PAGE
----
At the same time, we believe that this time of favourable changes for humankind and the ever more powerful spirit of cooperation and interaction in international relations these days require of us, the States Members of the United Nations, that our decisions should be carefully weighed and balanced. Only if there is total renunciation of an unjustified spirit of confrontation, on a basis of reciprocity and common agreement, can we move ahead. We believe that this is particularly relevant today in so far as the Middle East is concerned because of the process towards a peaceful settlement which has now begun and the opportunities which are opening up for real movement to break the log-jam in the longest-running conflict of the twentieth century.

Taking into account today's realities, the Soviet delegation abstained in the vote on draft resolution A/C.1/46/L.24/Rev.1.


Mr. FUJITA (Brazil): My delegation wishes to explain its vote on draft resolution A/C.1/46/L.24/Rev.1, concerning Israeli nuclear armament, which has just been adopted.

Although Brazil has traditionally voted in favour of draft resolution on this subject, this year - in the light of the developments under way in the political picture of the Middle East - my delegation decided to abstain. We did so in the expectation that this gesture will be interpreted as a signal that we are in favour of the much-needed relaxation of tensions between the parties involved and as an incentive to further the peace process in the region.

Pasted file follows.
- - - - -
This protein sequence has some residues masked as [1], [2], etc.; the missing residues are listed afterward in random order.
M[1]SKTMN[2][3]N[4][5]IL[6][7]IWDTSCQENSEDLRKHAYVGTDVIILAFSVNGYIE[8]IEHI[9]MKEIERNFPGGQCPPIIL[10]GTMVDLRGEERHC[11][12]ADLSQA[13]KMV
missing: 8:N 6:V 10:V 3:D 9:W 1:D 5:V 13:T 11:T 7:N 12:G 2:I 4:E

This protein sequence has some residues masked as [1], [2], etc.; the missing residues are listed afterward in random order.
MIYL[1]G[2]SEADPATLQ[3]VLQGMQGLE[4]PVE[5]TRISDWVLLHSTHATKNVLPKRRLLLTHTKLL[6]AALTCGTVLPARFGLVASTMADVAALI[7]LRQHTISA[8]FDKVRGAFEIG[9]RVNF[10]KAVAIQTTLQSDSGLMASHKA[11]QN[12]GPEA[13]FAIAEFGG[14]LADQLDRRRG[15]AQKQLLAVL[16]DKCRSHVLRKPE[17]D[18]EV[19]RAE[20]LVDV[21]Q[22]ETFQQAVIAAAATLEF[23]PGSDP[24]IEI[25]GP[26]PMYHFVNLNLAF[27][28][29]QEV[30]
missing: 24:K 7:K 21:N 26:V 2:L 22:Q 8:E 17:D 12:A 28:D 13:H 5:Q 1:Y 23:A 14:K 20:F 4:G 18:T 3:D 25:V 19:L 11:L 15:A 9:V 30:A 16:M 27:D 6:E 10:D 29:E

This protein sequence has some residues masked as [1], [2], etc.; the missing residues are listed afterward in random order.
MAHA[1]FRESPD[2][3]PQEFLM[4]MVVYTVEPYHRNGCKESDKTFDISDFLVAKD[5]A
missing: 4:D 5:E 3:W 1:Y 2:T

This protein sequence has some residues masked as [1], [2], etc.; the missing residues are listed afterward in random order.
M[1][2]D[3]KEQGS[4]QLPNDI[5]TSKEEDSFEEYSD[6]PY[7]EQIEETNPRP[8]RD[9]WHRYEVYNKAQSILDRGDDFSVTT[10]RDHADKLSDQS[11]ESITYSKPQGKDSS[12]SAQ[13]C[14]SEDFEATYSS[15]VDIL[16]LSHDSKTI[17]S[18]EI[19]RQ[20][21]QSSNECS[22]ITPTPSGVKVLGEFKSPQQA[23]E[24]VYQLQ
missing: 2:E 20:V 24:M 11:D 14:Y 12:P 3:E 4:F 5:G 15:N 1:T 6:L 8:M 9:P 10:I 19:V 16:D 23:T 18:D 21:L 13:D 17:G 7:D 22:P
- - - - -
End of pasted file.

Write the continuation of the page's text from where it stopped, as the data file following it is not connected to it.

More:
In this connection, Brazil strongly supports the establishment of a zone free of weapons of mass destruction in the Middle East, and welcomes the adoption of draft resolution A/C.1/46/L.35/Rev.1 without a vote.

My delegation reaffirms its support for all resolutions and initiatives which contribute to fostering confidence and understanding between the parties in the Middle East. We do so in the belief that through these resolutions and initiatives the United Nations is helping to establish the prerequisites for a just and lasting solution to the problems of the region.


Mr. Arria (Venezuela) (interpretation from Spanish): On behalf of Bolivia, Colombia, Ecuador, Peru and Venezuela, my delegation wishes to explain our vote on draft resolution A/C.1/46/L.24, entitled "Israeli nuclear armament".

The swift and profound changes occurring in the world today show that the international community must work towards strengthening a process in which dialogue, openness, cooperation and negotiation replace the rigid positions and confrontation that have characterized the long-standing conflicts, threatening international peace and security.

We therefore believe that the solution to the situation in the Middle East should be based on the premise that it should be solved by peaceful means. Hence, all States should undertake to adopt means that would guarantee security in that region, in order to remove the threat posed by the existence of nuclear weapons there.

Accordingly, we support the establishment of a nuclear-weapon-free zone in the Middle East.

The beginning stage, in Madrid, of the Peace Conference on the Middle East, which we trust will initiate a process leading to definitive peace in the region, offers a promising scenario in which understanding and negotiation can prevail.

In the light of those new, important realities, we felt that it would be more appropriate and more positive to abstain in the voting. However, we assure the Committee that we shall follow the development of the attitudes and policies of the parties involved in the negotiations and, if necessary, we shall reconsider our position.


Mr. GURECKAS (Lithuania): The delegation of Lithuania abstained in the voting on draft resolution A/C.1/46/L.24/Rev.1, on Israeli nuclear armament. My delegation shares the reasons for abstaining on this draft resolution outlined in the statement made by the representative of the Netherlands on behalf of the 12 States of the European Community.

The meeting rose at 1 p.m.